The average fuel efficiency for new cars and light duty trucks has increased while the average carbon dioxide (CO2) emissions continue to decrease for the seventh consecutive year, according to the U.S. Environmental Protection Agency’s annual report, “Light-Duty Automotive Technology, Carbon Dioxide Emissions, and Fuel Economy Trends: 1975 Through 2011.”
For 2010, the last year for which EPA has final data from automakers, the average real world CO2 emissions from new vehicles were 394 grams per mile and the average fuel economy value was 22.6 miles per gallon (mpg). EPA projects an improvement in 2011, based on pre-model year sales estimates provided to EPA by automakers, to 391 grams of CO2 per mile and 22.8 mpg.
Fuel economy will continue to improve significantly as part of the Obama administration’s historic standards that will reduce greenhouse gas emissions and increase fuel economy to 54.5 miles per gallon by 2025. The U.S. Department of Transportation and EPA are implementing the first phase of these standards which already improved fuel economy in 2010 and will raise fuel efficiency to 35.5 mpg by 2016. These standards will save American families $1.7 trillion dollars in fuel costs, and by 2025 result in an average fuel savings of over $8,000 per vehicle. Additionally, these programs will dramatically cut the oil we consume, saving a total of 12 billion barrels of oil, and by 2025 reduce oil consumption by 2.2 million barrels a day – as much as half of the oil we import from OPEC every day.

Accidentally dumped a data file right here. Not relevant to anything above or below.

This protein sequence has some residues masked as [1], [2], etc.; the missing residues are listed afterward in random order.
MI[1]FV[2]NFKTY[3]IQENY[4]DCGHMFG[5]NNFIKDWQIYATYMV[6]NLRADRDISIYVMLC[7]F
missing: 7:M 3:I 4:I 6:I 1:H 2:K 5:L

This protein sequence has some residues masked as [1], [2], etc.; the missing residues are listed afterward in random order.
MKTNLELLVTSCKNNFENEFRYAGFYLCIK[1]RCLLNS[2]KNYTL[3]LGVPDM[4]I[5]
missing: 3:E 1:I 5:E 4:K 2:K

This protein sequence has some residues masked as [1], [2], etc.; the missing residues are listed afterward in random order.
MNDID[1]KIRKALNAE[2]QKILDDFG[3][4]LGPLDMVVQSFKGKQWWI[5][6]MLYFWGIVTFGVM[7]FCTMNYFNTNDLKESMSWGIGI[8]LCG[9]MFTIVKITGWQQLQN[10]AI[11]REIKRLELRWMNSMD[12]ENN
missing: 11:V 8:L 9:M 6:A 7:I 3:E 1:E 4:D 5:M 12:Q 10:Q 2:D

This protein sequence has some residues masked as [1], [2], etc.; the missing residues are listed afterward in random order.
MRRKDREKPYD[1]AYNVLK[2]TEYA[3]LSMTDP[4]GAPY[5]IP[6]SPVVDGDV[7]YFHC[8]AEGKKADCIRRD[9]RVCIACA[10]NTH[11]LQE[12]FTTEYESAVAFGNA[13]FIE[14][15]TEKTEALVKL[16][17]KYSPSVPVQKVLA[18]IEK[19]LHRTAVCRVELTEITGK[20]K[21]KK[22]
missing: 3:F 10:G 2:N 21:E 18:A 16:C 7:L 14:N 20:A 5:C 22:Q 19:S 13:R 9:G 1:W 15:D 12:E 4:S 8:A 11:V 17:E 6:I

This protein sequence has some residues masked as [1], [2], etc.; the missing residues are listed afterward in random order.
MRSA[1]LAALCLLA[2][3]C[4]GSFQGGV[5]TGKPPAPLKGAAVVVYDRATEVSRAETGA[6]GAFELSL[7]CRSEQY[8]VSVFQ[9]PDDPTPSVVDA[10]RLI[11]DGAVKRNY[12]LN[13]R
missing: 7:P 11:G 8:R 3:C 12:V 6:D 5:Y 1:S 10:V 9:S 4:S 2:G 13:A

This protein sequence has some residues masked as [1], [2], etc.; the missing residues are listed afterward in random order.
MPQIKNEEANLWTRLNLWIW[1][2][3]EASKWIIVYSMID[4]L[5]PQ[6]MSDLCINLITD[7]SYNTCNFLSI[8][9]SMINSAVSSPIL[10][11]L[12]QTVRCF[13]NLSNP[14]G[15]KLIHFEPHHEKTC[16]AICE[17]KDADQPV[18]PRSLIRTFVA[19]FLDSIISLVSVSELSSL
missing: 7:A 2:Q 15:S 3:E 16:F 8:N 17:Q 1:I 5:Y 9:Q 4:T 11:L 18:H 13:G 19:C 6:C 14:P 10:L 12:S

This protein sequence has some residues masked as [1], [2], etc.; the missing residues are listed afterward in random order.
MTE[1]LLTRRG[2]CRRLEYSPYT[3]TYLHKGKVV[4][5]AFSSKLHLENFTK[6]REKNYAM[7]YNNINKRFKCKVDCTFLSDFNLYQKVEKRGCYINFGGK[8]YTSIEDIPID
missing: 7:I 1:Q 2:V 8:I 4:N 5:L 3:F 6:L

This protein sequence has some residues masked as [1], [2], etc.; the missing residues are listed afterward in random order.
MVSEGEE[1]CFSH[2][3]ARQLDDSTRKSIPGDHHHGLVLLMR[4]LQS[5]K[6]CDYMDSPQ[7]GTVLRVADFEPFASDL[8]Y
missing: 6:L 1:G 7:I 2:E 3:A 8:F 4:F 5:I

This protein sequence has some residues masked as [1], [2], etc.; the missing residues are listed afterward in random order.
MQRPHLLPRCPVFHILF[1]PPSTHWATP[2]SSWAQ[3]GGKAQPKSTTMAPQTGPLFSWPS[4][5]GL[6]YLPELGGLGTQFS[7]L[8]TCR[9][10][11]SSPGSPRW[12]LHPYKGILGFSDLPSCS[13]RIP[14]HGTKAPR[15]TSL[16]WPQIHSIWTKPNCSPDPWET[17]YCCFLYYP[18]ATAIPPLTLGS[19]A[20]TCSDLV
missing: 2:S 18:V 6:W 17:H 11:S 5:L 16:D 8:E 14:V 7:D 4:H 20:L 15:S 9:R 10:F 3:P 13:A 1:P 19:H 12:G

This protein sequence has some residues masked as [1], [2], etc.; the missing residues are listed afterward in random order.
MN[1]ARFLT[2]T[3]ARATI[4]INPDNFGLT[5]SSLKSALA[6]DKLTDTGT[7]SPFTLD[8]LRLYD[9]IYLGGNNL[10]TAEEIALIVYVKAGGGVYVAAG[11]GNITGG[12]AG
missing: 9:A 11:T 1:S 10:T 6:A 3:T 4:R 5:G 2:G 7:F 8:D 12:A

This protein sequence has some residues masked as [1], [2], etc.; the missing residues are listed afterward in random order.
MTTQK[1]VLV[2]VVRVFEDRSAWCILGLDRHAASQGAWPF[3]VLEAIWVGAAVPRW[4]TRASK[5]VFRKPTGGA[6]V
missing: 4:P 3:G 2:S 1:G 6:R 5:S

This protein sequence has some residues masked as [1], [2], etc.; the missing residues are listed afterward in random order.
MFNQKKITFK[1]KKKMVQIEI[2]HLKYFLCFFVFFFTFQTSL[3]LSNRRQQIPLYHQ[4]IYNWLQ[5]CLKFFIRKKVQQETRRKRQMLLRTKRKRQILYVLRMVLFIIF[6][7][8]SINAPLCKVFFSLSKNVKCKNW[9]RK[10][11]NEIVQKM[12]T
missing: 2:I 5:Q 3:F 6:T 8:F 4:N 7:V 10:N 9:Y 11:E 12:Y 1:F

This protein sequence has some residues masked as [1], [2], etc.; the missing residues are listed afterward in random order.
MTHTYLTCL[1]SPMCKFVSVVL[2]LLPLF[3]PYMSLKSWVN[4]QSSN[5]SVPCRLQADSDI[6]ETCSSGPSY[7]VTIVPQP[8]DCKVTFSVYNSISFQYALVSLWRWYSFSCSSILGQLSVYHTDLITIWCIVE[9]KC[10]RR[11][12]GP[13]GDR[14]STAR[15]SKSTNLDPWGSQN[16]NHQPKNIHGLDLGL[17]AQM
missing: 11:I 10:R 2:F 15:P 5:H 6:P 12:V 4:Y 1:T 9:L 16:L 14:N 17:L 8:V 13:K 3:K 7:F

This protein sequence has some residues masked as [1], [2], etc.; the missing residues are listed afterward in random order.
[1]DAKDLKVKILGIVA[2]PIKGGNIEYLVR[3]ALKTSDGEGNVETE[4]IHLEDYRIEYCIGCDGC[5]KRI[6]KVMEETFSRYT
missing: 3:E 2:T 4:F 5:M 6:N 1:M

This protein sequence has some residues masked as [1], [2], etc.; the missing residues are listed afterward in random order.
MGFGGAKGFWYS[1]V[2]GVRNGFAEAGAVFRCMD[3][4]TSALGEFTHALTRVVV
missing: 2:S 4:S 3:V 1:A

The report also details the growth of more efficient technologies, such as six-speed transmissions, advanced fuel injection, and turbochargers that are making significant inroads into the mainstream market. EPA expects these and other new technologies to become even more popular in the next few years as automakers prepare to meet and fuel economy standards that will further drive up fuel efficiency and reduce emissions.